The Sunny Side
Resilient, vibrant and growing, the region is treating VT companies well.
Before the pandemic, TK Elevator’s (TKE) MAX cloud-based predictive-maintenance tool used data from more than 85,000 connected elevators throughout the U.S. to ascertain that there were approximately 14 million daily elevator trips on those elevators nationwide. That number plunged to 5.5 million daily trips in April 2020, but rebounded to more than 10.6 million as of February 2021. TKE’s data analysis revealed a very interesting fact: In a COVID-19-weary nation, the difference between elevator usage in states such as California and beach-centric Florida was striking. Usage rose from 38% to 59% from April 2020 to February 2021 in California, and from 44% to 86% in Florida during that same timeframe. The condo-tower and elevator hotspot of Miami reached 100%, with Sarasota not far behind at 92%, that same month.
The Florida market, observes TKE North America CEO Kevin Lavallee, has “stayed very hot.” Beyond Miami, TKE is seeing brisk business in Orlando and Tampa. People are relocating from pricey, fast-paced places like Los Angeles and NYC to cities in more-affordable and laid-back Southern states such as Florida, he says, adding, “That trend is certainly driving the residential market, which is especially hot right now.”
Tray Edmonds, founder and principal of Compass Elevator Consulting, LLC, headquartered in Apollo Beach just south of Tampa, says his consultancy is busier now than before the pandemic. Compass is looking to hire an additional Miami-based consultant. Edmonds states:
“We’re very, very busy in South Miami. We’re also seeing brisk business in Naples, Fort Myers and Sarasota, but Miami is the epicenter of everything. We do a lot in the condo market in terms of full elevator system modernizations.”
Edmonds believes that the pandemic had a positive effect on the Florida condominium market in that it enhanced the idea of “staying put” rather than moving around. He says:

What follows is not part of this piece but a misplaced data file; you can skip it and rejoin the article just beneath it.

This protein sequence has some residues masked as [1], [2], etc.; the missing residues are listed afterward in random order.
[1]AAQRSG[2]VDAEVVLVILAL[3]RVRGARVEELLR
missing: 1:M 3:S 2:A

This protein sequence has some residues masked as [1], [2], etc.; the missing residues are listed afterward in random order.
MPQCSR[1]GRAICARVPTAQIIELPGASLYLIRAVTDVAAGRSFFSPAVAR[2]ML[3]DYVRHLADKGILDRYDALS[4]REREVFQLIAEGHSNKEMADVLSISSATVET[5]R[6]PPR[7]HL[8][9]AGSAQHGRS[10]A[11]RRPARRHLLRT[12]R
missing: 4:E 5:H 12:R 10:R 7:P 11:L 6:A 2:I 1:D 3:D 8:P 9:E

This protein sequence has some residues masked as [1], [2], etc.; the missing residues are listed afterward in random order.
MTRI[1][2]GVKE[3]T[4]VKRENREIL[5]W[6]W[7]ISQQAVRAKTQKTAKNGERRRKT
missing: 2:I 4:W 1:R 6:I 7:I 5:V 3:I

“In the south Florida market, a lot of people would buy a condo in a new building and then sell it. Now, we’re finding that people are not rolling properties quite as much as they used to. They are staying put in that condo building that might be 15 years old, but realizing they’ve got to spend money on things like the VT system so it’s reliable. Also, a lot of it is keeping up with the Joneses. One building will do something like put in touchscreens and destination dispatch and the building next door has to do the same.”
During the International Association of Elevator Consultants 2021 Forum in Orlando, Florida, in early July, the tragic story of the deadly collapse of the Champlain Towers South condo tower near Miami was a hot topic of conversation. Consultants with whom your author spoke do not believe the incident will staunch the desire for Florida condo living. Michael Ryan, vice president of business development at The Peelle Co., lives in New York and has a condo vacation home in Florida. “Of course, my thoughts are very much with the people who lost their lives and their loved ones, but what happened there involved issues related to that particular property,” Ryan says. He points out that Florida has some of the strictest building codes and standards out of any state in the country. If anything, he says, what happened in the town of Surfside will help ensure these codes and standards are more strictly adhered to and enforced.
Meanwhile, rarely a day goes by that doesn’t see an announcement of yet another condominium tower in the Miami area. More often than not, these condos are ritzy and outfitted with amenities such as personal elevators and even large, custom-built systems for a resident’s Porsche or Bentley. Chicago’s Mid-American Elevator Co. designed the custom car elevators for the Porsche Design Tower in Sunny Isles Beach near Miami, and all the tower construction is generating business for others, as well. According to the 2021 South Florida Brickell report by RelatedISG Realty, the Brickell submarket officially became a seller’s market in June. There simply aren’t enough condos to meet demand.
The steady rise of towers, and the VT systems to serve them, is not relegated to Florida, Lavallee observes: